Connecting and engaging in a landscape of practice

- " Is anyone going to the CIOL membership day tomorrow?"
-  "Me!"

This was a conversation I picked up on my phone as I was on my way to Borough market this morning. Students on the MA Conference Interpreting at London Met were chatting on their Facebook group and trying to figure out who intended to attend the event, who they could meet there. 

I am sure this has happened to you too. You feel like attending a networking event for interpreters but you worry: who will be there? What if I don't know anyone there? How do I engage in conversations with professionals when I am only an interpreting student? However, find someone that comes with you and all fear then disappears. You can't wait to go, you know it will be fun and fruitful. You suddenly believe in yourself and are open to a new adventure.

How do we transfer the safety of a 'friend' accompanying us to an event, to any opportunity that allows us to connect and engage in a landscape of practice (Wenger, 2015)?

But first things first: what is a landscape of practice? What is a landscape of practice for interpreters?

Imagine you finally travel to a part of the country you always wanted to go to but are not familiar with. There you are, looking around, observing, trying to make sense of what you see, anticipating where you may want to go next. You may be attracted by an inviting cafe where you can hear some music and see people there relaxing and chatting over some tea and scones. You may anticipate that tomorrow, you will explore the park where children are having fun with their parents. But then again, you may make a conscious decision that you will not go to the butcher's because you are vegetarian.

Mark Sofilas
To make these decisions, you engage all your senses; you need to observe and connect what is new to what you already know from experience. You may anticipate how much time you are going to spend in this new landscape of practice but you may also be aware of your constraints; for example, a tight budget that does not allow you to stay in a luxurious hotel.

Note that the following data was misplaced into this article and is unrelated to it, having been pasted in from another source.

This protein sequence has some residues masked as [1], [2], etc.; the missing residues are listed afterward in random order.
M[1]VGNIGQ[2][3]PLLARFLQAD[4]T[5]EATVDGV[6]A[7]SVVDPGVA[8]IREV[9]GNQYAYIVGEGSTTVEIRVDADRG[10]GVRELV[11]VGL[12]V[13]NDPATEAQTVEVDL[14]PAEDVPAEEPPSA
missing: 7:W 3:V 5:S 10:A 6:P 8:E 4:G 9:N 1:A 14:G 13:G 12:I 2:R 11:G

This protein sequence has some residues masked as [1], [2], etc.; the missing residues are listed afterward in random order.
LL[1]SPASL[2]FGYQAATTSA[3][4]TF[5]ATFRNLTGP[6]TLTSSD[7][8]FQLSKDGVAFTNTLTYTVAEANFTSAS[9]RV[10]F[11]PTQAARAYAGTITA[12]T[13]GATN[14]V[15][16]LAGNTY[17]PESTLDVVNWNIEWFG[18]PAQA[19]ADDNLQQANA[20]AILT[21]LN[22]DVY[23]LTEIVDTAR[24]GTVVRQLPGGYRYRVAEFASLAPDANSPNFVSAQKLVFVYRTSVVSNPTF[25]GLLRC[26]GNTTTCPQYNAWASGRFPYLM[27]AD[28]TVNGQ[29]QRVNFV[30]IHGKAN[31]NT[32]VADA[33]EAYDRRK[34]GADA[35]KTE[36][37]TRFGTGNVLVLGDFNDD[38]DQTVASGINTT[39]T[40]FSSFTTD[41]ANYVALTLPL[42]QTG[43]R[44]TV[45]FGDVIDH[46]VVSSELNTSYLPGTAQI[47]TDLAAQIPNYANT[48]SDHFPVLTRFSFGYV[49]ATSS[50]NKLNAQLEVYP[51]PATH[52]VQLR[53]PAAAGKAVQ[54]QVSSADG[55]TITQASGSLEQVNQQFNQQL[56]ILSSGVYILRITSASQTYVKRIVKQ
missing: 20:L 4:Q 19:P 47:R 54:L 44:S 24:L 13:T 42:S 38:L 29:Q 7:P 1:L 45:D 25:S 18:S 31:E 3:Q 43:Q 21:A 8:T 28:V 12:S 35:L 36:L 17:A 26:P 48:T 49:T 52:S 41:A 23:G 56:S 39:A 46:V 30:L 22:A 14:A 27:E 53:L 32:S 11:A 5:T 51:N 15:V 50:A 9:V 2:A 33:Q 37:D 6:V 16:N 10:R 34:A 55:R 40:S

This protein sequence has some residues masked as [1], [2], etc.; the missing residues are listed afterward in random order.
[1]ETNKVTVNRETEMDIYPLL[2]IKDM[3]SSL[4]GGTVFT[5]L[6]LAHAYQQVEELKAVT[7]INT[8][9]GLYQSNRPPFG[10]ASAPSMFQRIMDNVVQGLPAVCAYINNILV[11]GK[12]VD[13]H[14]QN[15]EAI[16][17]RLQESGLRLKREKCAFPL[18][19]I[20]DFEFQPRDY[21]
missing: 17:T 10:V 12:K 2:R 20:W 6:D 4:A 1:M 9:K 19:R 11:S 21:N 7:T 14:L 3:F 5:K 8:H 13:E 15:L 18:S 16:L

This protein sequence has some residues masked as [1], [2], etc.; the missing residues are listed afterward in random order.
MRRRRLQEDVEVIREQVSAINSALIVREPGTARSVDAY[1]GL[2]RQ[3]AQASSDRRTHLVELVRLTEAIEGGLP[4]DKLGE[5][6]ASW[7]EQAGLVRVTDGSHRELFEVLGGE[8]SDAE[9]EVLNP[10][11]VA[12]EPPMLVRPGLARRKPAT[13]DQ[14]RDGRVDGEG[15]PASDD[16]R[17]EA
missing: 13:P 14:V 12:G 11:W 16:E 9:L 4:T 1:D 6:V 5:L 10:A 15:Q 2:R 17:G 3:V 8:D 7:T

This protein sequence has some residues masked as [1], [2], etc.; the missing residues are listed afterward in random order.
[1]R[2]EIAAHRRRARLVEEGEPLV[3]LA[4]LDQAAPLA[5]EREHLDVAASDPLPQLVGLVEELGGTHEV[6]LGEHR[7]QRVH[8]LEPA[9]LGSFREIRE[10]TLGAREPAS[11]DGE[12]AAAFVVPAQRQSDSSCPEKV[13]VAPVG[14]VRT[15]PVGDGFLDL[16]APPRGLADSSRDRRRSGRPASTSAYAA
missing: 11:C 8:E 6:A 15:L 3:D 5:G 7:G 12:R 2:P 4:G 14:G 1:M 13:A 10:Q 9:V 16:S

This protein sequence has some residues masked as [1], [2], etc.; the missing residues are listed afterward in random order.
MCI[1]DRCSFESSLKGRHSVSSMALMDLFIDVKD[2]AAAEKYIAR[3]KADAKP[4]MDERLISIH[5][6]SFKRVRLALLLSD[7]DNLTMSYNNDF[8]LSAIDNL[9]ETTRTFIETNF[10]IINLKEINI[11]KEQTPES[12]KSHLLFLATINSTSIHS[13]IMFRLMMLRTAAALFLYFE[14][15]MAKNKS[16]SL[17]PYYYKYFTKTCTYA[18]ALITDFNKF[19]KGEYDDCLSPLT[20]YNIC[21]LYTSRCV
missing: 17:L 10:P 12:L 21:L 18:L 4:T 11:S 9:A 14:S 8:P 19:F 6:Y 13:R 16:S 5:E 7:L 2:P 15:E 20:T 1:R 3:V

But sometimes, when one is so familiar with a place, one tends to forget what has never been explored. It is not uncommon to develop a certain form of blindness to what we see every day.  This may be the case for the 'locals' evolving with ease in the landscape of practice. They may have become so familiar with their surroundings that they expect everything to stay the same. It then sometimes takes a visitor that is new to the surroundings and asks questions to rediscover a very familiar setting, reconnect with its values and generate a renewed interest for all.

Interpreters continuously travel through their own landscape of practice. Their landscape of practice may include some formal and informal features. Depending on their personal trajectory (Wenger, 2015), they may have engaged in their landscape of practice in their own personal way.

In the landscape of practice for interpreters, professional associations will be highly visible. They come across as organised structures. One tends to know the terms and conditions when joining in. There is a process to go through before being officially accepted as a member. This is what I would consider a fairly formal structure.

Now, let's move away from the formal and structured features of the landscape of practice. Let's turn around and look.... what do we see?